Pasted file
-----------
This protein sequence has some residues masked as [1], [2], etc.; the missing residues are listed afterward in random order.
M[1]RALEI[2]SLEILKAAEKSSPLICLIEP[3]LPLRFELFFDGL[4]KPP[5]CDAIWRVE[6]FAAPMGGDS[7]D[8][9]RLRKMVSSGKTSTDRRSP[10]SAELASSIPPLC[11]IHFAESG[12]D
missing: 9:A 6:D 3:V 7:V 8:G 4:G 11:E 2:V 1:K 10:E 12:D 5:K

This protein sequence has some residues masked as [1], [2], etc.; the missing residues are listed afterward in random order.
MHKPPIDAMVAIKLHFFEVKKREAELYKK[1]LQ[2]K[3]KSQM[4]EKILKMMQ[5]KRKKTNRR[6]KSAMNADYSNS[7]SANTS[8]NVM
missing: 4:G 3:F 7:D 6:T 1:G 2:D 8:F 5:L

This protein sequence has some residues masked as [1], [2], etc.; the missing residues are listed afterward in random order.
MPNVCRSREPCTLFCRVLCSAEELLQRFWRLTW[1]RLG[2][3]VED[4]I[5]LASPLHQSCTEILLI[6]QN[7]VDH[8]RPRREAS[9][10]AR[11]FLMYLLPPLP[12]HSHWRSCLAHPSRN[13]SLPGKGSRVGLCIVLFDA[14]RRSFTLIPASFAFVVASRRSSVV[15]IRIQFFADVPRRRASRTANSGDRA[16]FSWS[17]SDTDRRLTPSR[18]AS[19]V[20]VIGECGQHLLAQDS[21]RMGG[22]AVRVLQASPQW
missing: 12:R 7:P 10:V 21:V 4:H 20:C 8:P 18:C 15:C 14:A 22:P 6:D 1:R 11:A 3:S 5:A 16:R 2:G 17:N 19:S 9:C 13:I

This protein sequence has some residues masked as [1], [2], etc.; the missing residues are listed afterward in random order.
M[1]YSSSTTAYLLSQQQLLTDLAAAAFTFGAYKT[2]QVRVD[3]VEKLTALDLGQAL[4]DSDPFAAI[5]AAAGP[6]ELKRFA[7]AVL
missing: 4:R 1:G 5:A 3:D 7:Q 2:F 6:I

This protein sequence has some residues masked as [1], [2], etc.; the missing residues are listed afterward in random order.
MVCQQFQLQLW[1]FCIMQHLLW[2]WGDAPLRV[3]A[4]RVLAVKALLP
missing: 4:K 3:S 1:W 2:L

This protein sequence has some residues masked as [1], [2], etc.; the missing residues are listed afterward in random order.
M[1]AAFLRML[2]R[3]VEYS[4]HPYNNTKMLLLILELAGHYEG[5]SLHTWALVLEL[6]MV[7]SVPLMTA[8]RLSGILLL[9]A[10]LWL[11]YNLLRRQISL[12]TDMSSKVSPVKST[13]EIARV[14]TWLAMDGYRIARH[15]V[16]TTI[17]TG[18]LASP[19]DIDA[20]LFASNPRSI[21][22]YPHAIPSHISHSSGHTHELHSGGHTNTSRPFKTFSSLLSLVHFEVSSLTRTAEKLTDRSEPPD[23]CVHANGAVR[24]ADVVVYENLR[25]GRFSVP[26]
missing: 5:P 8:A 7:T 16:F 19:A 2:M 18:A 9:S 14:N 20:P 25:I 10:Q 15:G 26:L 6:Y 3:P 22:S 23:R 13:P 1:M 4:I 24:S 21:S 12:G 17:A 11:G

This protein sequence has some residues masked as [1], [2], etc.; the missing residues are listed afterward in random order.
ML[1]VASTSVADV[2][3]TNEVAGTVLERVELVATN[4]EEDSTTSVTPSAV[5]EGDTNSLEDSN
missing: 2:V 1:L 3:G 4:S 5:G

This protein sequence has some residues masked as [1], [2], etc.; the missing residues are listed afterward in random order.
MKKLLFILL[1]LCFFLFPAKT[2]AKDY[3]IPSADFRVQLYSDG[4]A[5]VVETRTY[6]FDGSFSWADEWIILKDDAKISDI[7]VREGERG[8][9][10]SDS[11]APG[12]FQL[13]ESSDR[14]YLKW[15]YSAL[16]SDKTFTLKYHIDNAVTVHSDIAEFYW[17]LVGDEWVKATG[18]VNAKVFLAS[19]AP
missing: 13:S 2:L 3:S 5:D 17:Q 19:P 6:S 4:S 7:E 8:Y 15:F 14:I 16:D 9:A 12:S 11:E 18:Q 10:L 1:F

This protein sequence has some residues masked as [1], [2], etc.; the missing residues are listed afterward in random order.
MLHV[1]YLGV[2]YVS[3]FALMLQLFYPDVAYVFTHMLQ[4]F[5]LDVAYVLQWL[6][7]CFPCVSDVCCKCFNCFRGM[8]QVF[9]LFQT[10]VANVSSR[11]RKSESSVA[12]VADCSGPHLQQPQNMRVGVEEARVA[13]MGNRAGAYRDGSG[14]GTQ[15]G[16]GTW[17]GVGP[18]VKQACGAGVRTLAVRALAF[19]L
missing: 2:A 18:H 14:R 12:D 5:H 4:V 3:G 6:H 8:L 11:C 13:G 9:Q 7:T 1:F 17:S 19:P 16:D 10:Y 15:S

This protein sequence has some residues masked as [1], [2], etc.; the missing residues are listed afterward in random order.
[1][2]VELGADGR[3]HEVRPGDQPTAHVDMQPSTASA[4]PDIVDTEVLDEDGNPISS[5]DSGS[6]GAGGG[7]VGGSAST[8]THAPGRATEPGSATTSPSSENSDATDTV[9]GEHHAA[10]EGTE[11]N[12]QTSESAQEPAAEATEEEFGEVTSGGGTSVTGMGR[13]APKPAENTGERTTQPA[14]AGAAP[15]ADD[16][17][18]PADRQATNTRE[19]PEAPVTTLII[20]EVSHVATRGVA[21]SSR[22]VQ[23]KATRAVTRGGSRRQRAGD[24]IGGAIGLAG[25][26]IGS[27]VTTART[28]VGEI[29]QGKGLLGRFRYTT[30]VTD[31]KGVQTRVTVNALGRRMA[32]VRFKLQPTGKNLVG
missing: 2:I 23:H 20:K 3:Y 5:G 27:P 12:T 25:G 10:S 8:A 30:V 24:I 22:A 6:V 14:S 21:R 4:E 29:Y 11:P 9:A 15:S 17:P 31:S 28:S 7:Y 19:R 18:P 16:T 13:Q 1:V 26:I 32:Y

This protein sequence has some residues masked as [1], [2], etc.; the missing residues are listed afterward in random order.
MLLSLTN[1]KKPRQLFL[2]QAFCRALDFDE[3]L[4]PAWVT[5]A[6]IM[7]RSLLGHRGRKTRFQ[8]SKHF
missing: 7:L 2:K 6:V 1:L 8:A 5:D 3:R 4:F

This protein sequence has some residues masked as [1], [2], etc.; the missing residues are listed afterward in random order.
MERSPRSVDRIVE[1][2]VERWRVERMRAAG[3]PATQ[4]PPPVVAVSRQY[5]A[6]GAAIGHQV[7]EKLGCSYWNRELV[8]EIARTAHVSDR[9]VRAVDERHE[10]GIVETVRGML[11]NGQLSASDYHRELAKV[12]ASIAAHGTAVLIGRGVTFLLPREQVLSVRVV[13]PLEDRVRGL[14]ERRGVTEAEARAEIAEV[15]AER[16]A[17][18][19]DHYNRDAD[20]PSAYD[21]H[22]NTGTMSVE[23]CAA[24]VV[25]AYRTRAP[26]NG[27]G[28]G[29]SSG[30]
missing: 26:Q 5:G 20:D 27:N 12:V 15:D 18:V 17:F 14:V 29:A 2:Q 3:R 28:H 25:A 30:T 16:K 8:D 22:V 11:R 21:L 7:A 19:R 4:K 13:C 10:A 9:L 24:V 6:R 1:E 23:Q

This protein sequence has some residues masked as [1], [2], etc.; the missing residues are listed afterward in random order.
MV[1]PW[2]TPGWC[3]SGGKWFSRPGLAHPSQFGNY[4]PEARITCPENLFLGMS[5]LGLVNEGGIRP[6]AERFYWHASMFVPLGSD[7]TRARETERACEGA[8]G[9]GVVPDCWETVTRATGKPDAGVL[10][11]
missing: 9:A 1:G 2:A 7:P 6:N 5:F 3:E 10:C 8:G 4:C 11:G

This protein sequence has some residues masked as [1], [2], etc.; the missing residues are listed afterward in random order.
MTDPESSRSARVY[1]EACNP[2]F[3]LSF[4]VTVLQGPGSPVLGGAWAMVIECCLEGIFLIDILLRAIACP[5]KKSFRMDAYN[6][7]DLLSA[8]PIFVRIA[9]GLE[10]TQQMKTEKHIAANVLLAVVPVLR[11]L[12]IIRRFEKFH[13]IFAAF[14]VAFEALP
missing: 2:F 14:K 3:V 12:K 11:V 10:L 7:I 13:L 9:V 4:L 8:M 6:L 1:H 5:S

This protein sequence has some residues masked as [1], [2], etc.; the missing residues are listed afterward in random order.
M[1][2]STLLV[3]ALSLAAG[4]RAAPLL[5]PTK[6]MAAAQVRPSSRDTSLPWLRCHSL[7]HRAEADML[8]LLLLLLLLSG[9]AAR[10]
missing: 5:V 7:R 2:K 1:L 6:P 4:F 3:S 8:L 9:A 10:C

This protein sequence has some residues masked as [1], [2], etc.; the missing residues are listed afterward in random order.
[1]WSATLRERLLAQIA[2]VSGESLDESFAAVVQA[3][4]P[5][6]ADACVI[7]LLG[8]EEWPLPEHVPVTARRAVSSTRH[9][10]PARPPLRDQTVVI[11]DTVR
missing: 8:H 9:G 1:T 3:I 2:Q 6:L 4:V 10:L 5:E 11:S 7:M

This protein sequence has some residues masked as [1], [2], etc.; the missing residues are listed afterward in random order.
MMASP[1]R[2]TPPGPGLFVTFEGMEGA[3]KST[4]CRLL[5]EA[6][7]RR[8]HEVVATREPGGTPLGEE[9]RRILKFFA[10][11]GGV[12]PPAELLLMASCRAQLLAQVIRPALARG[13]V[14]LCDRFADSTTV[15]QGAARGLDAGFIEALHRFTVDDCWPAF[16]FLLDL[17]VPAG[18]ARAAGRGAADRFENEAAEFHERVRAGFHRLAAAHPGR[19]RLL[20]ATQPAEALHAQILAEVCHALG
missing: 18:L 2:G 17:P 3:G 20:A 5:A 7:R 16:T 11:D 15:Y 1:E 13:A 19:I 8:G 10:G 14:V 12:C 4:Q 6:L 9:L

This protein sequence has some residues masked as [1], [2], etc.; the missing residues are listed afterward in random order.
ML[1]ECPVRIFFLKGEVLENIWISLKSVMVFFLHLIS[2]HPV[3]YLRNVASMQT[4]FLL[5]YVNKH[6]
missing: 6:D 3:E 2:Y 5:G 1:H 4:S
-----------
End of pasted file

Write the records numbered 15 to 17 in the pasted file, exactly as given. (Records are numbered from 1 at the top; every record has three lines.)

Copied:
This protein sequence has some residues masked as [1], [2], etc.; the missing residues are listed afterward in random order.
M[1][2]STLLV[3]ALSLAAG[4]RAAPLL[5]PTK[6]MAAAQVRPSSRDTSLPWLRCHSL[7]HRAEADML[8]LLLLLLLLSG[9]AAR[10]
missing: 5:V 7:R 2:K 1:L 6:P 4:F 3:S 8:L 9:A 10:C

This protein sequence has some residues masked as [1], [2], etc.; the missing residues are listed afterward in random order.
[1]WSATLRERLLAQIA[2]VSGESLDESFAAVVQA[3][4]P[5][6]ADACVI[7]LLG[8]EEWPLPEHVPVTARRAVSSTRH[9][10]PARPPLRDQTVVI[11]DTVR
missing: 8:H 9:G 1:T 3:I 2:Q 6:L 4:V 10:L 5:E 11:S 7:M

This protein sequence has some residues masked as [1], [2], etc.; the missing residues are listed afterward in random order.
MMASP[1]R[2]TPPGPGLFVTFEGMEGA[3]KST[4]CRLL[5]EA[6][7]RR[8]HEVVATREPGGTPLGEE[9]RRILKFFA[10][11]GGV[12]PPAELLLMASCRAQLLAQVIRPALARG[13]V[14]LCDRFADSTTV[15]QGAARGLDAGFIEALHRFTVDDCWPAF[16]FLLDL[17]VPAG[18]ARAAGRGAADRFENEAAEFHERVRAGFHRLAAAHPGR[19]RLL[20]ATQPAEALHAQILAEVCHALG
missing: 18:L 2:G 17:P 3:G 20:A 5:A 7:R 16:T 11:D 15:Y 1:E 13:A 19:I 8:G 10:G 14:V 12:C 4:Q 6:L 9:L